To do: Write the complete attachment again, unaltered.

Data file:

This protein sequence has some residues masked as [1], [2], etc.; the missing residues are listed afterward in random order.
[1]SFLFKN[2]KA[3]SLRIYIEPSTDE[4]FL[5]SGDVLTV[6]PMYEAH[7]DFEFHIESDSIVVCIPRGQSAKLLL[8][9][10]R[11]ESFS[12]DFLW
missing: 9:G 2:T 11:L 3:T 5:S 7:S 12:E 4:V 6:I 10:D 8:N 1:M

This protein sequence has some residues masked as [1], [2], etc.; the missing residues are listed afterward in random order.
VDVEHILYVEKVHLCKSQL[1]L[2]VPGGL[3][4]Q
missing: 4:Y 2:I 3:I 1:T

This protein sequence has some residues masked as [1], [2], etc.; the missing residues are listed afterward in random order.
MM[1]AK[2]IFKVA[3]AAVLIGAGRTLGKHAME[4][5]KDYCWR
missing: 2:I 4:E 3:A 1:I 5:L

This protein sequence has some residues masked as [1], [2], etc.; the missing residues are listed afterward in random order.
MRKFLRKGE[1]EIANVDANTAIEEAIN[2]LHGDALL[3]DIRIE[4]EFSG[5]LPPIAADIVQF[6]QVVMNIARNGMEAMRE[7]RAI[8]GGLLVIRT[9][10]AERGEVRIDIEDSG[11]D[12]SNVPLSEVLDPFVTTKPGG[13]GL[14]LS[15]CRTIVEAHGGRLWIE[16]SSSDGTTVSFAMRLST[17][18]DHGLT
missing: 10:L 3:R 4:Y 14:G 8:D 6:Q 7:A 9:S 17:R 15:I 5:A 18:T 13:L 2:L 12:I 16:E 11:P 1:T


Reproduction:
This protein sequence has some residues masked as [1], [2], etc.; the missing residues are listed afterward in random order.
[1]SFLFKN[2]KA[3]SLRIYIEPSTDE[4]FL[5]SGDVLTV[6]PMYEAH[7]DFEFHIESDSIVVCIPRGQSAKLLL[8][9][10]R[11]ESFS[12]DFLW
missing: 9:G 2:T 11:L 3:T 5:S 7:S 12:E 4:V 6:I 10:D 8:N 1:M

This protein sequence has some residues masked as [1], [2], etc.; the missing residues are listed afterward in random order.
VDVEHILYVEKVHLCKSQL[1]L[2]VPGGL[3][4]Q
missing: 4:Y 2:I 3:I 1:T

This protein sequence has some residues masked as [1], [2], etc.; the missing residues are listed afterward in random order.
MM[1]AK[2]IFKVA[3]AAVLIGAGRTLGKHAME[4][5]KDYCWR
missing: 2:I 4:E 3:A 1:I 5:L

This protein sequence has some residues masked as [1], [2], etc.; the missing residues are listed afterward in random order.
MRKFLRKGE[1]EIANVDANTAIEEAIN[2]LHGDALL[3]DIRIE[4]EFSG[5]LPPIAADIVQF[6]QVVMNIARNGMEAMRE[7]RAI[8]GGLLVIRT[9][10]AERGEVRIDIEDSG[11]D[12]SNVPLSEVLDPFVTTKPGG[13]GL[14]LS[15]CRTIVEAHGGRLWIE[16]SSSDGTTVSFAMRLST[17][18]DHGLT
missing: 10:L 3:R 4:Y 14:G 8:D 6:Q 7:A 9:S 17:R 15:I 5:A 18:T 13:L 2:L 12:I 16:E 11:P 1:T